During World War II, wives were known to mail pinup-style photos of themselves to their husbands. Striking sexy but shy poses with the front step as backdrop, the idea was to remind their men what was waiting for them when they returned home from war.
Today women of all shapes and sizes are going to the boudoir to pose - often in racy lingerie that would have made their grandmothers gasp. But the women say the best bang for their 500-some bucks is the boost in self-esteem from being the star of a several-hour photo session while looking pretty darn good.
Welcome to the aughties.
The demand for sexy shoots is great enough that some photographers have been able to devote their business to boudoir full time. After getting dolled up by professional hair and makeup artists, their clients pose for an hour or two in various states of undress. Some of the pictures are sexy, leaving little to the imagination, while others can be playful and mimic Alberto Vargas' 1940s pinup paintings.
Denise Weiss, 44, a Havertown mother of two who runs a Center City day care, says she was watching a makeover show when she got the idea to book a boudoir session.
"I thought, what would it feel like to be that glamorous for a day?" Weiss said. "My wedding anniversary was coming up and I really wanted it for myself. When you have kids and a career, you don't put that much effort into looking glamorous. It was nice to revisit my womanly side."
Weiss went to Lori Mann of Pink Kitty Studios in West Chester. Having opened her pinup photography studio in L.A. seven years ago, Mann eventually branched out to Colorado, northern Virginia, Dallas, and Pennsylvania.
She points to online picture posting's growth in the last 10 years as the impetus for the genre. As social networking and fan sites have gained popularity, women have felt more comfortable publishing personal pictures - even if they don't have picture-perfect bodies.
"Sites with alternative-looking women told women you can look different than blond Playboy girls," Mann said. ". . . It opened up different body styles being sexy."
For Mann's photography (prices start at $300 for a half day of shooting and five retouched photographs), she likes to invoke themes of Bettie Page, the 1950s pinup queen. Her studio contains sets including a kitschy kitchen with prop aprons and appliances that go along with the vintage lingerie her clients wear. Despite the tone of the photos, Mann maintains that women are not holding themselves back in a mid-century mindset.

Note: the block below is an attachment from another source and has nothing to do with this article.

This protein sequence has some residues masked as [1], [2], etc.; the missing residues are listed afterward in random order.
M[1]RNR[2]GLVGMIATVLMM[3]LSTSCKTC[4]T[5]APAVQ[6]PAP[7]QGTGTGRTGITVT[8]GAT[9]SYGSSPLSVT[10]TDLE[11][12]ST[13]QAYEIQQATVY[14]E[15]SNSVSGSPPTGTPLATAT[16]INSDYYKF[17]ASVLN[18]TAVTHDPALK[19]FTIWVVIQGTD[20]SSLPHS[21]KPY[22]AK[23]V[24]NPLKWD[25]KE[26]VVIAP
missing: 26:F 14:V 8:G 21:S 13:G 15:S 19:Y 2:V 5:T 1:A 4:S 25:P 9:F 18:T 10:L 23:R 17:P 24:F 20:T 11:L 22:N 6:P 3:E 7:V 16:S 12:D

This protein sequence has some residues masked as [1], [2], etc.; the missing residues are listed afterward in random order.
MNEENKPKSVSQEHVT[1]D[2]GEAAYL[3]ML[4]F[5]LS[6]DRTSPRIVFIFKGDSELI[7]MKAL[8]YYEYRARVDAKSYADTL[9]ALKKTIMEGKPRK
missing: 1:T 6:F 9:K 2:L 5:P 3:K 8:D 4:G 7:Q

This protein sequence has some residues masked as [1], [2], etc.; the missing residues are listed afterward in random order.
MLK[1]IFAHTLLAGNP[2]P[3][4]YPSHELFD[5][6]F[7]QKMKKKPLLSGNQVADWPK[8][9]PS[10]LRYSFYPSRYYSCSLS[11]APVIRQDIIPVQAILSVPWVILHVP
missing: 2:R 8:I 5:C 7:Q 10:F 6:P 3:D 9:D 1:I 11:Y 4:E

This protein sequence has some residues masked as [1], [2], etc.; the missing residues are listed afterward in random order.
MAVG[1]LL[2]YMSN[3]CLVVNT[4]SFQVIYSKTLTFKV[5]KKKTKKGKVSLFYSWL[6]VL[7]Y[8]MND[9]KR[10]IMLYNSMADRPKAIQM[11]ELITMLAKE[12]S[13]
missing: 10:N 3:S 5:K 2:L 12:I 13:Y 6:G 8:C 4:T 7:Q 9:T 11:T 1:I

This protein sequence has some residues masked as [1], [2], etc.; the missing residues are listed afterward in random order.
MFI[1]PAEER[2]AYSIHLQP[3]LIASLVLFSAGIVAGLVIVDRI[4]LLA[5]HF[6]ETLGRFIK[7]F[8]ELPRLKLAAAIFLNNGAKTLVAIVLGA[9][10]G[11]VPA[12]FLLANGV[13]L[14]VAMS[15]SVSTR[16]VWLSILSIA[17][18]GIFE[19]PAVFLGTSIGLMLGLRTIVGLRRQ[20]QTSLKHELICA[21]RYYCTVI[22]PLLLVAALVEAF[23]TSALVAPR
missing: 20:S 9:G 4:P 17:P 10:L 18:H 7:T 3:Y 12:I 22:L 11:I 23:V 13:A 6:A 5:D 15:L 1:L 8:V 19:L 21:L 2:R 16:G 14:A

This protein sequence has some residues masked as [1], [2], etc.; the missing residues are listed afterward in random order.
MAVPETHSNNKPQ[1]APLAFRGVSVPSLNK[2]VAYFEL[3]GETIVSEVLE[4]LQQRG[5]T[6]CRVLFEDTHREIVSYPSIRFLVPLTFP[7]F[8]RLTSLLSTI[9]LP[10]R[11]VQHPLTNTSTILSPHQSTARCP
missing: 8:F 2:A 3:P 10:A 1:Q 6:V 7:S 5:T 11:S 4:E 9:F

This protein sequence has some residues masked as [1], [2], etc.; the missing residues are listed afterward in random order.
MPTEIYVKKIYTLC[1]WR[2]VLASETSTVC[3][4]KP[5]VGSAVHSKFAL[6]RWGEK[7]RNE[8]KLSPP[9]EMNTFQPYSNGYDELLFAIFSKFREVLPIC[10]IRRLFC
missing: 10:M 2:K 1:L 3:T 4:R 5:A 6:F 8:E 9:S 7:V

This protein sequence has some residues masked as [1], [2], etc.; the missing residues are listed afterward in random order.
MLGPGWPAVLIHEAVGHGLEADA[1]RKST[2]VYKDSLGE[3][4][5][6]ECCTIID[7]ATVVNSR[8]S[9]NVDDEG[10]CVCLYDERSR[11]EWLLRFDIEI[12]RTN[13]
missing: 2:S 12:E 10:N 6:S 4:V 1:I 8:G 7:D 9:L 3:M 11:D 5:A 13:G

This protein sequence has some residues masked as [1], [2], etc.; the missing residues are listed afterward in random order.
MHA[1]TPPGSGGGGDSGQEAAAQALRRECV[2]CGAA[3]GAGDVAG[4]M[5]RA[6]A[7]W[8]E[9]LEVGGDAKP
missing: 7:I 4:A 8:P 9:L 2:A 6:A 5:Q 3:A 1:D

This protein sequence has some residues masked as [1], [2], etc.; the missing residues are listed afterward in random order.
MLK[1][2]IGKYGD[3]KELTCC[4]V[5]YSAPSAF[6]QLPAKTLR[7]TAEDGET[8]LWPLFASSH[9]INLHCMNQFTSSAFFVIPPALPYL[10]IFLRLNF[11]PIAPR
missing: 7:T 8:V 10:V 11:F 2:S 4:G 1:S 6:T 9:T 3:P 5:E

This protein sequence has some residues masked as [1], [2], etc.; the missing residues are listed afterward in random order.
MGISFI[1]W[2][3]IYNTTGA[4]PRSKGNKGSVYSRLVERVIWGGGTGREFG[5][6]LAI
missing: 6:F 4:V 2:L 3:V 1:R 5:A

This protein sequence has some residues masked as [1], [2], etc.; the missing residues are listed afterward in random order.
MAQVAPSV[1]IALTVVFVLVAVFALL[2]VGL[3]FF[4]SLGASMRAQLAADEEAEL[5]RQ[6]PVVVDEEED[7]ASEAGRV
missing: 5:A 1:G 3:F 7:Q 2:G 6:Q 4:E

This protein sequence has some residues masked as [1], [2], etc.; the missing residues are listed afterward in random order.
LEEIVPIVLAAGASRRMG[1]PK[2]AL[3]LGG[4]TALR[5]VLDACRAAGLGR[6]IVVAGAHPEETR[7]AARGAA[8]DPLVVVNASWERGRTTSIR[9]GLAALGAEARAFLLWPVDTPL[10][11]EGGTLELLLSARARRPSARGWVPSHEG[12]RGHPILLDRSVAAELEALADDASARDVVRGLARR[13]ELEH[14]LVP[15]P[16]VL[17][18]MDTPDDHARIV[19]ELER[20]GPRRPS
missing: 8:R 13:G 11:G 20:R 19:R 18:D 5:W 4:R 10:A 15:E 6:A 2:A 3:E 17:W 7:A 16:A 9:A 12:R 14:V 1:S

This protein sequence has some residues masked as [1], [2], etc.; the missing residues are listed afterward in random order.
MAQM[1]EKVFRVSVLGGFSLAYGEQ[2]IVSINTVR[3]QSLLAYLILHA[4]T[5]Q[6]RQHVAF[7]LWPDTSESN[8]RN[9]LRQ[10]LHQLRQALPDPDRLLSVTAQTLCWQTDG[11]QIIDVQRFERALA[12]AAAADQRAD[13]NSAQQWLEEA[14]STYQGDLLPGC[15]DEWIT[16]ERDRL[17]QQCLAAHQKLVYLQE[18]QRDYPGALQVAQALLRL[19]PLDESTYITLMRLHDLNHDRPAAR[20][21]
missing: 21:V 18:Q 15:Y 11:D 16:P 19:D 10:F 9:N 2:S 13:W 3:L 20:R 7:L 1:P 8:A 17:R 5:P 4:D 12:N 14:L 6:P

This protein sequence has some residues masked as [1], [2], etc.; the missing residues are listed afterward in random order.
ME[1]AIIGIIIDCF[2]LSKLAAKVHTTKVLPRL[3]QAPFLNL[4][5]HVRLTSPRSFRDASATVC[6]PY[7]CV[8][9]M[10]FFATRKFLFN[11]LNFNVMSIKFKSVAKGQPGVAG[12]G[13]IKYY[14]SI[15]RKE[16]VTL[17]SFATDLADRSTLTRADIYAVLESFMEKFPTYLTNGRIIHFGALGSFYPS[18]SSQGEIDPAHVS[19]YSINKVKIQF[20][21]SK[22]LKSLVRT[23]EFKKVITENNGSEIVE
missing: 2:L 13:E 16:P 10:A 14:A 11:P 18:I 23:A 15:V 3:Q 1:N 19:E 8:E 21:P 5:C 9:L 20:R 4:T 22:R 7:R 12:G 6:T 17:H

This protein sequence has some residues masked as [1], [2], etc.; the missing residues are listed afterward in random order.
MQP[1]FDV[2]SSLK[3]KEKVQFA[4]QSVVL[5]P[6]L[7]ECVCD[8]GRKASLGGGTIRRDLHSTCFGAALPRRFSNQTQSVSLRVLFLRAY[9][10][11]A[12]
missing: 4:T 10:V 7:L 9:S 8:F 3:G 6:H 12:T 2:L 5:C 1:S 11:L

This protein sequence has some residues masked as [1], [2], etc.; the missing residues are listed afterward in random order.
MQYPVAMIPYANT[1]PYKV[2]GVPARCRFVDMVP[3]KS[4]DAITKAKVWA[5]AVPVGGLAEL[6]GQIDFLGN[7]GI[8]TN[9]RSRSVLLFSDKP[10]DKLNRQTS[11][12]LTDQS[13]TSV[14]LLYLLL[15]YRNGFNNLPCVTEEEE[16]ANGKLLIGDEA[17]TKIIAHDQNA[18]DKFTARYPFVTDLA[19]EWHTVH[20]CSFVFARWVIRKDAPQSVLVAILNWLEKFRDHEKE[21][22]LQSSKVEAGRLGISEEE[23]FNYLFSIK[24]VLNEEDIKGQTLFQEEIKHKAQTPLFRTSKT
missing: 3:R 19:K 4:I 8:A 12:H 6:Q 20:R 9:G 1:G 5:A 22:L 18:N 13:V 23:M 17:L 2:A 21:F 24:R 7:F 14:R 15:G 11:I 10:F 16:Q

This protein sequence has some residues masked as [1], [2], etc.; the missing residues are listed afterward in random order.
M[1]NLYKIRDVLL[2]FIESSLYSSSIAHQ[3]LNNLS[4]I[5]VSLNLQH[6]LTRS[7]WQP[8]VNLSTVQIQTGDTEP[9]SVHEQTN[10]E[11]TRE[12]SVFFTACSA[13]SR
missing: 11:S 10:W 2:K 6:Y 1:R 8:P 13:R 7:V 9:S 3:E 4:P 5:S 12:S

"It has nothing to do with being barefoot and pregnant; lifestyle [trends] like rockabilly or hot-rod blend into it well," she said.
According to Weiss, her session had lasting effects. "I bumped up what I expect of myself. Ever since that day, I make an effort on myself. You have to make yourself feel feminine and beautiful."
Despite the crummy economic situation, Mann's business - clearly a luxury item - has fared pretty well. Her company had 80 clients in the Philadelphia region last year, and did $100,000 in sales nationwide.
Kimberly Noel, a Morrisville-based wedding photographer, got into boudoir photography two years ago when more women started requesting these kinds of shots - in addition to their traditional wedding albums - for their new husbands. Her gift packages, from $399 to $580, include fully retouched pictures displayed in an album.
By the end of last year, she had had 30 clients come in solely for boudoir shots, a number she's already reached this year. She anticipates the remaining five months will be even busier, and to keep up with the demand, she plans to shoot fewer weddings and portraits and expand her studio to include three more boudoir sets.
"Women in general today are more outgoing and modern," Noel said. "For brides, it's a different gift for their husband. You also get to feel like a supermodel and pamper yourself for a day. Every girl dreams of that."
And the men really like it, said Noel. "Grooms are blown away."
Candace Neavin, 33 and a mother of two, got photographs taken for her husband's birthday while he was on active duty with the Navy. Initially the idea came to her as a way of coping while her husband was deployed for more than a year and a half (more precisely, 551 days).
"You change in a year. You have to do anything you possibly can to stay a couple," she said.
As for her husband, "he was thrilled," she says. "He sent an e-mail like, 'Are you kidding me?' It was a morale boost."
And it helped her, too. "It was an ego booster. You can't walk around looking like that every day. You see yourself differently, like 'Wow, holy cow, I'm hot. . . .' I can go back to it when I'm feeling like crap, pop open my laptop, and look at my pictures."